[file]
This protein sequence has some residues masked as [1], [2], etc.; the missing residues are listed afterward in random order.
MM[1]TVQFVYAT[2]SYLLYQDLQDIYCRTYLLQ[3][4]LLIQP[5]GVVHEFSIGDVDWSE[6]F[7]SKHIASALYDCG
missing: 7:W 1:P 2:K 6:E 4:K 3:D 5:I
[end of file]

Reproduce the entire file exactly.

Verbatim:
This protein sequence has some residues masked as [1], [2], etc.; the missing residues are listed afterward in random order.
MM[1]TVQFVYAT[2]SYLLYQDLQDIYCRTYLLQ[3][4]LLIQP[5]GVVHEFSIGDVDWSE[6]F[7]SKHIASALYDCG
missing: 7:W 1:P 2:K 6:E 4:K 3:D 5:I